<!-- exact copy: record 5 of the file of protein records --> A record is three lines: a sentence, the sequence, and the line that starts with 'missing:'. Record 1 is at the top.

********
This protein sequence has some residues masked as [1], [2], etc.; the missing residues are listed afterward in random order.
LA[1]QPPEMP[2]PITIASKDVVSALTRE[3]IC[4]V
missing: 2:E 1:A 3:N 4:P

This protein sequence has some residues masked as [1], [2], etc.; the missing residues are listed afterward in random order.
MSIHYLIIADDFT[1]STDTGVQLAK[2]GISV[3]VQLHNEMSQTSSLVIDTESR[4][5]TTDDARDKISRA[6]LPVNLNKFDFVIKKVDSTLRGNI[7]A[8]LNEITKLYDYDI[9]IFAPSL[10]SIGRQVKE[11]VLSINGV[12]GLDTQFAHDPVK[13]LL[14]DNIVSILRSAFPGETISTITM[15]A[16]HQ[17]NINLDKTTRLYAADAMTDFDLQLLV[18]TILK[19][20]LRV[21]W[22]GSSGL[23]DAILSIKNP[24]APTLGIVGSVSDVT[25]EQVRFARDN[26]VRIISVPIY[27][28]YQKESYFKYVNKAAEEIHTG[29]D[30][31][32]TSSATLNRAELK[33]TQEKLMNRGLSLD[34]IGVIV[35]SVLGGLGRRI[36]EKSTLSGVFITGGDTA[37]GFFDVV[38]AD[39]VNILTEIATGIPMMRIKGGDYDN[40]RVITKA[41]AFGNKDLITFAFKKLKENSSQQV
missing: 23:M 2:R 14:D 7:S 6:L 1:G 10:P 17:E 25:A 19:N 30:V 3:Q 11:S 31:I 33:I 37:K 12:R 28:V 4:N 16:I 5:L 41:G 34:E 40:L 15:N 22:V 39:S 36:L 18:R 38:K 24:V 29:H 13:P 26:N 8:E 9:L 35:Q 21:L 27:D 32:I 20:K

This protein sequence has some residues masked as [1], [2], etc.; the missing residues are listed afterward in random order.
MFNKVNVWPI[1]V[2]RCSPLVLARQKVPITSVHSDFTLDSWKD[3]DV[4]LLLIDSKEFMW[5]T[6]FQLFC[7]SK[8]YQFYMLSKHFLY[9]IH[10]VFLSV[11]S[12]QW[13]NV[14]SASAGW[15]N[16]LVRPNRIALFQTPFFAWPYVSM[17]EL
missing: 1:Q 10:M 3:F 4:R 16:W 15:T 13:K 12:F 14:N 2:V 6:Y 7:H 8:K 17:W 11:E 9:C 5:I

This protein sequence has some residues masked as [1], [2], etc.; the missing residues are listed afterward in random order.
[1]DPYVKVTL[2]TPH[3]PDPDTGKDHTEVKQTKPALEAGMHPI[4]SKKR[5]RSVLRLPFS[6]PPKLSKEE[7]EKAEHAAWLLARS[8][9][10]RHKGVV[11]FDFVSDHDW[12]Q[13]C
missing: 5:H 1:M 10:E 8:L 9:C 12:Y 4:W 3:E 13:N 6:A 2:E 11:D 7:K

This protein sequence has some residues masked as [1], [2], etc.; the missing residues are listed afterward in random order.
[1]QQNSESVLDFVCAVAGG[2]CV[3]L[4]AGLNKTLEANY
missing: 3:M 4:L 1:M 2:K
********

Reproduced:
This protein sequence has some residues masked as [1], [2], etc.; the missing residues are listed afterward in random order.
[1]QQNSESVLDFVCAVAGG[2]CV[3]L[4]AGLNKTLEANY
missing: 3:M 4:L 1:M 2:K